PhotoIn recent years food manufacturers have employed popular cartoon characters as mascots and emblems to help capture children's attention. It's proved to be very effective.

So much so that many children's health advocates have attacked the practice, saying it can encourage unhealthy eating habits and can make turning the childhood obesity tide that much harder.

But those with very long memories may recall when a cartoon character promoted healthy eating: Popeye the Sailor. In each episode, Popeye - on the verge of being bested by his arch nemesis Bluto - rallied to save the day by quickly eating a can of spinach.

Children everywhere who might ordinarily turn up their nose at the leafy vegetable ate it gladly when it was served them, mainly because it was what Popeye ate. Health researchers at Cornell say updating that concept for today's children can have similar results and help promote a healthier diet.

While today's children probably haven't a clue who Popeye is, they instantly recognize characters like Batman, who the researchers say could be utilized as an effective role model.

What would Batman eat?

“Fast food patronage is a frequent reality for many children and their parents. Simply instructing a parent to order healthier food for a child is neither empowering for a child nor easy for a parent,” said Brian Wansink, Cornell professor of marketing, director of the Cornell Food and Brand Lab and study co-author. “Advising parents to ask their child, ‘What would Batman eat?’ might be a realistic step to take in what could be a healthier fast-food world.”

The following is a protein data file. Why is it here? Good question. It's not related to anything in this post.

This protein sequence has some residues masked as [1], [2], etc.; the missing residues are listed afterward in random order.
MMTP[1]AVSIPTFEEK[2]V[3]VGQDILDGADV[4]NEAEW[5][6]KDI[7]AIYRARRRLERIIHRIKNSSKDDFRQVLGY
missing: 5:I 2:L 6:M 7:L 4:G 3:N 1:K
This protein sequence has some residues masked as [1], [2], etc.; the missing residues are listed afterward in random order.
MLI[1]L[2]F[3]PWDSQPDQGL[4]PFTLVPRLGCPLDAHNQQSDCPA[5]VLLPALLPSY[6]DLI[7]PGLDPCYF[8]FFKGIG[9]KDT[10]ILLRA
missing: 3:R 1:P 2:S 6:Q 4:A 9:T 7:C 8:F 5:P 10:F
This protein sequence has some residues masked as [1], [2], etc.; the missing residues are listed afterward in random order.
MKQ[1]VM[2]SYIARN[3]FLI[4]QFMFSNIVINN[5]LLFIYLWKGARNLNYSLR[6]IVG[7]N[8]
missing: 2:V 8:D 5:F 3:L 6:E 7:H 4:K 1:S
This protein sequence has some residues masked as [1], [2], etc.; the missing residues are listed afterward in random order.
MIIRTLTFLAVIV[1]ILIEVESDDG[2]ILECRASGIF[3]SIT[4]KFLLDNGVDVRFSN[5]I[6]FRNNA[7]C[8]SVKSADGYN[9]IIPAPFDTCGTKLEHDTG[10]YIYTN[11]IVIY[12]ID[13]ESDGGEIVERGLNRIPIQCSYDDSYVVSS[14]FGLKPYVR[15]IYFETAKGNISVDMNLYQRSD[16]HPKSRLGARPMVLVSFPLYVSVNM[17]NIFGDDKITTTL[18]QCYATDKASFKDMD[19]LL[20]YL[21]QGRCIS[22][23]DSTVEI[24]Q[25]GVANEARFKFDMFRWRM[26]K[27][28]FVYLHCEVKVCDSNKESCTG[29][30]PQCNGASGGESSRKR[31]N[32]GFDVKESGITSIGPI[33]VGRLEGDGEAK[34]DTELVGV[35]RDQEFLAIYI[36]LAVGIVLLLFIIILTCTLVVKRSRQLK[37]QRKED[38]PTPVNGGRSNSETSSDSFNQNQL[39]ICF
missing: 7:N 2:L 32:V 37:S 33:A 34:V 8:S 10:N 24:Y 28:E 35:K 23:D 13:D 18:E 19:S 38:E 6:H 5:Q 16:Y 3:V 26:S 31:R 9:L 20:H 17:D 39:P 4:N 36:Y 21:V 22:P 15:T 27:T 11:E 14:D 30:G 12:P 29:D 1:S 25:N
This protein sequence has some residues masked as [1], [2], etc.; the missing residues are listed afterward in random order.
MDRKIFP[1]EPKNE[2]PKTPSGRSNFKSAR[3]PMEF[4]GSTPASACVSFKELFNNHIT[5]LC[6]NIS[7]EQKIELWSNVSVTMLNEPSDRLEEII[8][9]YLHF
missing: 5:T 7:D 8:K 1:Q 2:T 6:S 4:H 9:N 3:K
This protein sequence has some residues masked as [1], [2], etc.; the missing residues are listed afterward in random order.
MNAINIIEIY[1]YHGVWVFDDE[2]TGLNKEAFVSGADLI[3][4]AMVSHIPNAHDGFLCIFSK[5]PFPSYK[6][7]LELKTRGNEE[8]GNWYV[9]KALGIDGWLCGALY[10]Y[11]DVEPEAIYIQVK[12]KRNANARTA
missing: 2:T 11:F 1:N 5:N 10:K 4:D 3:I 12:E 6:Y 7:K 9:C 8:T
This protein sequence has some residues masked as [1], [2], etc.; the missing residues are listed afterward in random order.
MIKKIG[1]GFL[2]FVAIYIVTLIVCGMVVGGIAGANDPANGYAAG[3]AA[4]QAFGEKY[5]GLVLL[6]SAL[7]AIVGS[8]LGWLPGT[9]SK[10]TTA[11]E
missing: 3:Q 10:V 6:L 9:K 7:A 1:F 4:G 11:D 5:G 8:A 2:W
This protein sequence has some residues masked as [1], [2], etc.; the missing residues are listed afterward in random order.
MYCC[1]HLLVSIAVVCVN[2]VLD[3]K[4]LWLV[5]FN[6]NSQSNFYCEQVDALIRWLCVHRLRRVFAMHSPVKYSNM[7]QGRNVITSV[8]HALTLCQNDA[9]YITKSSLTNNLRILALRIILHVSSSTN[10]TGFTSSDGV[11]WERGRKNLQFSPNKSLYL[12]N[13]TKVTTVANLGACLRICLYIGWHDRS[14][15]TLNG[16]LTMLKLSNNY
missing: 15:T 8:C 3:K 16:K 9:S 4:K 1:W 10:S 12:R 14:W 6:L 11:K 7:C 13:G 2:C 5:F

The findings appear in the paper, “What would Batman eat? Priming children to make healthier fast food choices,” which is published in the journal Pediatric Obesity.

Wansink, along with his team, conducted a study in which 22 children, ages six to 12, at a summer camp were asked if they wanted apple fries or French fries during several consecutive Wednesday lunches.

Fully 45 percent of the children selected apple fries after being shown pictures of superheroes and other role models, compared to the 9 percent who chose apple fries with no superhero prompts.

“On average, children who selected apple fries consumed only 34 calories whereas children who selected French fries consumed 227 calories. That’s almost seven times as many calories just from the side dish of the meal,” Wansink said. “If you eat fast food once a week, a small switch from French fries to apple fries could save your children almost three pounds of weight a year.”

Popeye the Sailor was a Depression-era cartoon strip adapted for the screen in the 1930s. Between 1931 and 1936, after the cartoon started playing in movie theaters, U.S. spinach consumption rose by 33 percent.

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